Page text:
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Boys will lose the most over NYC Scouting ban, Land says

NEW YORK (BP)–The nation’s largest public school system has severed ties with the Boy Scouts of America complaining that the Scouts discriminates against homosexuals.

New York City Schools Chancellor Harold Levy announced Dec. 1 that city schools and educators can no longer sponsor troops or recruit scouts during school hours on school property. Scouts also will be barred from all facilities except those mandated by federal law.

Levy announced the schools will not renew an $800,000 contract the Scouts have to provide services to its 2 million students. Levy said the schools will allow the Scouts to finish out the contract to provide facilities for summer and winter programs. That contract ends April 30, 2002.

“The policy of the Boy Scouts of American with respect to homosexuals is contrary to the policy of the Board of Education,” Levy said in a written statement.

Richard Land, president of the Southern Baptist Convention’s Ethics & Religious Liberty Commission, said he was disappointed but not surprised by the decision.

“After all this is the same school district that has pushed the ‘Heather Has Two Mommies,’ ‘Daddy’s Roommate’ and ‘Gloria Goes to Gay Pride’ curriculum on its young students,” Land said. “This is one more illustration of why the public education establishment is too often part of the problem rather than part of the solution for the growing character deficit in our nation’s children.

“Of course the big losers here are the boys of New York City who because of this ill-advised decision will have dramatically reduced opportunities to be influenced by strong and positive Scouting programs which would help negate the morally corrosive influences to which these children are exposed on a daily basis both by the culture and the city’s public school administrative policies,” Land added.

Levy released a letter addressed from Daniel R. Gasparo, chief executive of the Boy Scouts of America Greater New York Councils, asking the chancellor to reconsider. In his letter, Gasparo insisted that the Scouts’ New York operations did not discriminate on the basis of sexual orientation.

“Most people who have taken time to hear about the true nature of our programs, outside the hype of the media, find that we do not discriminate and that we provide vital services for the city’s young people,” Gasparo wrote. “My concern is that a citywide policy would not serve the interests of many of your children and their families.”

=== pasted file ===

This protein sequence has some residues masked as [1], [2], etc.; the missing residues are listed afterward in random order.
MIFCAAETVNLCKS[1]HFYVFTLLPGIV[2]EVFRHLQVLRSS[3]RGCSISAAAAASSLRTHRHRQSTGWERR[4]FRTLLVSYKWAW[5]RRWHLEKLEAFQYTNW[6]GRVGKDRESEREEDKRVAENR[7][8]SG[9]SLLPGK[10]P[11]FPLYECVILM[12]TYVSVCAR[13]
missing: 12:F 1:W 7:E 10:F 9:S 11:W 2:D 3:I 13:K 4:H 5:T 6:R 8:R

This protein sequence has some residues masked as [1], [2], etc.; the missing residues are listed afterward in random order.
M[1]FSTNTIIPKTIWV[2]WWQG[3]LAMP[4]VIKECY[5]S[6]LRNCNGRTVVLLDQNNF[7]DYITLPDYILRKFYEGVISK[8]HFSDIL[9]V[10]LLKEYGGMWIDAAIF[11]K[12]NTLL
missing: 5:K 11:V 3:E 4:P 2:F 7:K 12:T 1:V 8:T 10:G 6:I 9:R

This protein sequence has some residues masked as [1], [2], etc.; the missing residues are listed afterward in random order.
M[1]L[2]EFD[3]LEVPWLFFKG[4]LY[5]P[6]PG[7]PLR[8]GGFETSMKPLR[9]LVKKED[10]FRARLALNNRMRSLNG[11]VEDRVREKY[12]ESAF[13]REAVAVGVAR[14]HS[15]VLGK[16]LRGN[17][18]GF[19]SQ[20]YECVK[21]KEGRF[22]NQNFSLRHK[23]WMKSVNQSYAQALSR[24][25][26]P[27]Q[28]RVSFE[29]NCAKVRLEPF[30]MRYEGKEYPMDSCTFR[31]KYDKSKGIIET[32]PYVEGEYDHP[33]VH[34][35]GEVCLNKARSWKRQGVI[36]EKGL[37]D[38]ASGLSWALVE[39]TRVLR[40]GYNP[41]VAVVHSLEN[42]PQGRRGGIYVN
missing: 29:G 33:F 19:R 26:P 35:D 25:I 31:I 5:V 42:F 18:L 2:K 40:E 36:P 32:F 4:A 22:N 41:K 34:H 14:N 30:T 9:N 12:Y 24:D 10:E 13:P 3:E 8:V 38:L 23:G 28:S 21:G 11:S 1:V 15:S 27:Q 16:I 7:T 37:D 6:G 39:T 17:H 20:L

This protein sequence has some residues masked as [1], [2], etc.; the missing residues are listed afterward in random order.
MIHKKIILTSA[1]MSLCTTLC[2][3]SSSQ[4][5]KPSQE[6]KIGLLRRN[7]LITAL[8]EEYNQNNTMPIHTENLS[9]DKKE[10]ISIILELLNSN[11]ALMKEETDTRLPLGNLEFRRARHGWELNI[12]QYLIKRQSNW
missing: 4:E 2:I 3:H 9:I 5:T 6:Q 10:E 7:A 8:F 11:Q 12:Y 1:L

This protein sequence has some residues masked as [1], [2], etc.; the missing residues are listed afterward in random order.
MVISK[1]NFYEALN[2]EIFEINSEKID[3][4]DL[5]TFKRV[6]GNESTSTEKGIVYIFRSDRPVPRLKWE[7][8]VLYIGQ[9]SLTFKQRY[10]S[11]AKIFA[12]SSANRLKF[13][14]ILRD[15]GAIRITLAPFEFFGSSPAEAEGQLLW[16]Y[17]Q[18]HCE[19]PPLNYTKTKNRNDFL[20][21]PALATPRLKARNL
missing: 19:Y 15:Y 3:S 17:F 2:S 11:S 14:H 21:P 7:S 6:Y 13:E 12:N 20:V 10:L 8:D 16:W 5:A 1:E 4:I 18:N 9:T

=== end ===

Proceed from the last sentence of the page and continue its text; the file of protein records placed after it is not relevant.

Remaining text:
Gasparo told The Times he had been working to change the national organization’s policy toward gays, but he offered no specifics. “In the five months since the Supreme Court ruling, we have made some progress with our national office in broadening their views,” he wrote. “This is a continually evolving issue, both in the Boy Scouts and in society.”

The New York school system is the latest institution to take action against the Scouts since the U.S. Supreme Court, in a 5-4 decision last June, upheld the organization’s policy of excluding homosexuals.

The Scouts’ policy had been challenged by James Dale, an Eagle Scout and decorated assistant scoutmaster, who accused the Boy Scouts of discriminating against him when they dismissed him for being a homosexual.

The New York City Board of Education policy would affect the Boy Scouts dramatically, halting in-school recruitment, depriving the organization of facilities and staff during school hours, canceling its joint summer program and ending the Boy Scouts’ endorsement by the nation’s largest school system.

Boy Scouts of America officials have said previously that the organization must have the right to establish its own standards of membership if it is to continue to instill the values of the Scout oath and law in boys, and avowed homosexuals are not appropriate role models for the values espoused in the Scout pledges.

The cities of Chicago, San Francisco, San Jose and Minneapolis, along with Broward County, Fla., also have ended their sponsorship of Boy Scout troops and prohibit the Scouts from recruiting new members in the public schools.

Meanwhile, the Los Angeles City Council on Nov. 28 voted to instruct all city departments to review their relationships with the Boy Scouts because of the group’s legally sanctioned discrimination based on religion and homosexuality.

The council also agreed to support an impending proposal by the Los Angeles Police Commission that would order the Los Angeles Police Department to severe ties with its Explorers unit, a BSA-affiliated police cadet-training program for young people, in favor of an alternative.

Jackie Goldberg, a lesbian who heads the council’s personnel committee, pushed for the city to end its relationship with the Boy Scouts. Other police departments in San Diego, Chicago and Tempe have already taken similar action, she told the L.A. Times.

Two Boy Scout troops in Providence, R.I., meanwhile, have announced they will ignore the Scout’s national policy, saying there is “no valid reason to exclude gay men and boys from scouting.”

However, almost all of the 355 Scout units in the state support the policy, according to Robert Pease, a Rhode Island Scout official.

Citizens wishing to lodge an opinion about the New York City policy can contact the school chancellor’s office at (718) 935-2800.

The Boy Scouts of America, founded in 1910 and chartered by Congress in 1916, has 3.2 million members.

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